A Geographical Tour of Literary America

The Grand Tour of Literary Landmarks resulted from my students' success with another project that we called "Poetic License with THE AMAZING RACE." This new journey also begins and ends in my students' hometown. Chosen writers are specific to our curriculum and texts; however, teachers can adapt new selections to their students' needs. Side images are their original work. Photo images at each destination go directly to official sites or to the slideshows of my own travel photos. The main sources of written material here are www.Poets.org and Adventures in American Literature, Heritage Edition and Pegasus Edition.

Newark, New Jersey

On the literary map, travel from Rutherford to Newark, New Jersey.


# _____________ Miles to Newark, New Jersey

$ _____________ Cost for Gasoline to Newark, New Jersey

Visit Mrs. Steller's Stephen Crane gallery.

If you are interested, here is the full text of The Red Badge of Courage, a novel by Crane.

"Before dying of tuberculosis at age 29, he published several essays, novels, and even a volume of poetry. He also worked as a newspaper journalist for several different publications, including for William Randolph Hearst. Crane's most famous novel, The Red Badge of Courage (1895), is a Civil War tale. At the time, Crane had had no war experience. That changed, however, when he became a foreign war correspondent, first in Greece, then, during the Spanish-American War, in Cuba. He had many adventures in Cuba, including surviving the sinking of his ship, witnessing first-hand several battles, and the reaction in Havana after the conflict ended. His accounts and opinions are drastically different from [Mark] Twain's" (Library of Congress).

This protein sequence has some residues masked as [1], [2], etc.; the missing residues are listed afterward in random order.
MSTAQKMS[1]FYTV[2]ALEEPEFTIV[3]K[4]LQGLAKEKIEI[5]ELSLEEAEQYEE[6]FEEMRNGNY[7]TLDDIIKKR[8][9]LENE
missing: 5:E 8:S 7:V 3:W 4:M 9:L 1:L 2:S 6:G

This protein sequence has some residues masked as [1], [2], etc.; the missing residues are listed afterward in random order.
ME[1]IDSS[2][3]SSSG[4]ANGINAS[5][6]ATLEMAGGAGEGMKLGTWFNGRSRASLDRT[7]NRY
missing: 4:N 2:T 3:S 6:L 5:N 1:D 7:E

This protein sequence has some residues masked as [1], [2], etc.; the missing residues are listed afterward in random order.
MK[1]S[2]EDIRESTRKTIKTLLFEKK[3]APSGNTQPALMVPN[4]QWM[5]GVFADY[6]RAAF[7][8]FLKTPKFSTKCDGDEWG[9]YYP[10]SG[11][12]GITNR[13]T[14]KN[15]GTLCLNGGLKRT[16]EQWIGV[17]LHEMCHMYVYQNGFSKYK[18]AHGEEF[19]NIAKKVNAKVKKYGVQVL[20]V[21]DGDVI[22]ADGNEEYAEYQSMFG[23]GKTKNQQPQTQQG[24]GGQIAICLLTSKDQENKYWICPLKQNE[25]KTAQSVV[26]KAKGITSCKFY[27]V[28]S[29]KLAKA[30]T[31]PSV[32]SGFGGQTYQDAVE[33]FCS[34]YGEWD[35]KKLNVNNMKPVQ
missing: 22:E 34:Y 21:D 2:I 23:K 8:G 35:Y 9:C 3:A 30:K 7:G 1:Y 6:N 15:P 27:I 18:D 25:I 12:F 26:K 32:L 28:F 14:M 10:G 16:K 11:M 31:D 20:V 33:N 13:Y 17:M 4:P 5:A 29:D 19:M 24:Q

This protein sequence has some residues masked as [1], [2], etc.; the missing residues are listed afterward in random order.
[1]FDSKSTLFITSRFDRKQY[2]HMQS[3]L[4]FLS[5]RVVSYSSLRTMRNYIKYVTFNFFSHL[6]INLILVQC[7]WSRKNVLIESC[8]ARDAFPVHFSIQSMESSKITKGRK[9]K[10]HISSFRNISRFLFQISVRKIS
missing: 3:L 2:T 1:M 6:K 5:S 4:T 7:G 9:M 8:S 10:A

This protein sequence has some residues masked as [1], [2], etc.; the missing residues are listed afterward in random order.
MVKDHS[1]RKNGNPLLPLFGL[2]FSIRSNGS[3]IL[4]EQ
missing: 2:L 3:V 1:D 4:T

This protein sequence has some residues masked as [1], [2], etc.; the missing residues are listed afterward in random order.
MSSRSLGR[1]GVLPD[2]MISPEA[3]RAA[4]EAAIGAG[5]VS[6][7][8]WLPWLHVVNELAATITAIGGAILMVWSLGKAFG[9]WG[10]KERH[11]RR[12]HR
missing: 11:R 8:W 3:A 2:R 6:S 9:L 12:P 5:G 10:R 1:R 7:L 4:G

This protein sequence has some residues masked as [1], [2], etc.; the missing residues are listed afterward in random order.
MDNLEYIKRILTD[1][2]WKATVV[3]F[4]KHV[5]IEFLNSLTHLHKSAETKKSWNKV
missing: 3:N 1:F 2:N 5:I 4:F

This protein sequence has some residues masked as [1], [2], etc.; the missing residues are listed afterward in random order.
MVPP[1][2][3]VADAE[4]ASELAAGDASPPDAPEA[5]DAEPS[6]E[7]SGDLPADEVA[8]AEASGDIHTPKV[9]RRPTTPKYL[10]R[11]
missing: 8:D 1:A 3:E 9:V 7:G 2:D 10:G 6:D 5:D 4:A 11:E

See Mrs. Steller's Gallery of Civil War Re-enactments.

You have read Stephen Crane's "Open Boat." Be sure you have answered the following questions and included them in your travel journal.

What function is served by this famous first sentence?

What is it in the presence of the gulls that makes the men angry and violent?

What does the metaphor of nibbling on "the sacred cheese of life" imply about their situation as individuals against the sea?

What great force does the shark represent?

What is the correspondent's view of nature in Part VII?

Considering the abilities of each man throughout the ordeal at sea, why is the oiler's drowning in the surf bitterly ironic?